Dresden's founding and early growth is associated with the eastward expansion of Germanic peoples, mining in the nearby Ore Mountains, the establishment of the Margraviate of Meissen. Its name etymologically derives from meaning people of the forest. Dresden evolved into the capital of Saxony. Around the late 12th century, a Slavic settlement called Drežďany had developed on the southern bank. Another settlement existed on the northern bank, it was known as Antiqua Dresdin by 1350, as Altendresden, both "old Dresden". Dietrich, Margrave of Meissen, chose Dresden as his interim residence in 1206, as documented in a record calling the place "Civitas Dresdene". After 1270, Dresden became the capital of the margraviate, it was given to Friedrich Clem after death of Henry the Illustrious in 1288. It was taken by the Margraviate of Brandenburg in 1316 and was restored to the Wettin dynasty after the death of Valdemar the Great in 1319. From 1485, it was the seat of the dukes of Saxony, from 1547 the electors as well.
The Elector and ruler of Saxony Frederick Augustus I became King Augustus II the Strong of Poland in 1697. He gathered many of the best musicians and painters from all over Europe to the newly named Royal-Polish Residential City of Dresden, his reign marked the beginning of Dresden's emergence as a leading European city for technology and art. During the reign of Kings Augustus II the Strong and Augustus III of Poland most of the city's baroque landmarks were built; these include the Zwinger Royal Palace, the Japanese Palace, the Taschenbergpalais, the Pillnitz Castle and the two landmark churches: the Catholic Hofkirche and the Lutheran Frauenkirche. In addition significant art collections and museums were founded. Notable examples include the Dresden Porcelain Collection, the Collection of Prints and Photographs, the Grünes Gewölbe and the Mathematisch-Physikalischer Salon. In 1726 there was a riot for two days after a Protestant clergyman was killed by a soldier who had converted from Catholicism.
In 1729, by decree of King Augustus II the first Polish Military Academy was founded in Dresden. In 1730, it was relocated to Warsaw. Dresden suffered heavy destruction in the Seven Years' War, following its capture by Prussian forces, its subsequent re-capture, a failed Prussian siege in 1760. Friedrich Schiller wrote his Ode to Joy for the Dresden Masonic lodge in 1785. During the decline of Poland Dresden was site of preparations for the Polish Kościuszko Uprising; the city of Dresden had a distinctive silhouette, captured in famous paintings by Bernardo Bellotto and by Norwegian painter Johan Christian Dahl. Between 1806 and 1918 the city was the capital of the Kingdom of Saxony. During the Napoleonic Wars the French emperor made it a base of operations, winning there the famous Battle of Dresden on 27 August 1813. Following the November Uprising many Poles, including writers Juliusz Słowacki, Stefan Florian Garczyński, Klementyna Hoffmanowa and composer Frédéric Chopin, fled from the Russian Partition of Poland to Dresden.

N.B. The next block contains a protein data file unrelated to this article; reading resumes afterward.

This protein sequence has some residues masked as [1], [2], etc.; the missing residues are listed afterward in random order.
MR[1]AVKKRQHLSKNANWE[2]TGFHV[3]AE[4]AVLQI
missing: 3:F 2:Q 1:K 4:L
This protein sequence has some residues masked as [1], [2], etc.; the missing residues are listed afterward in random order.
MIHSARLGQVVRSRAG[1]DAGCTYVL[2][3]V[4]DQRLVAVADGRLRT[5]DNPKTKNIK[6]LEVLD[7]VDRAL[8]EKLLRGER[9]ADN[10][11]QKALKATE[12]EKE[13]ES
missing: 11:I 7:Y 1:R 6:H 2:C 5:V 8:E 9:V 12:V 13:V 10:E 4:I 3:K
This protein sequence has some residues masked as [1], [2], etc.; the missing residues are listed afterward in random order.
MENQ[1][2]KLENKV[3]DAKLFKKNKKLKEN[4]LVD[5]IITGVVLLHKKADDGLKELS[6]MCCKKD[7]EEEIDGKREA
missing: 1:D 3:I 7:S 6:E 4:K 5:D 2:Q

National poet Adam Mickiewicz stayed several months in Dresden, starting in March 1832. He wrote the poetic drama Dziady, P
Gioachino Antonio Rossini was an Italian composer who gained fame for his 39 operas, although he wrote many songs, some chamber music and piano pieces, some sacred music. He set new standards for both comic and serious opera before retiring from large-scale composition while still in his thirties, at the height of his popularity. Born in Pesaro to parents who were both musicians, Rossini began to compose by the age of 12 and was educated at music school in Bologna, his first opera was performed in Venice in 1810. In 1815 he was engaged to manage theatres in Naples. In the period 1810–1823 he wrote 34 operas for the Italian stage that were performed in Venice, Ferrara and elsewhere. During this period he produced his most popular works including the comic operas L'italiana in Algeri, Il barbiere di Siviglia and La Cenerentola, which brought to a peak the opera buffa tradition he inherited from masters such as Domenico Cimarosa, he composed opera seria works such as Otello and Semiramide. All of these attracted admiration for their innovation in melody and instrumental colour, dramatic form.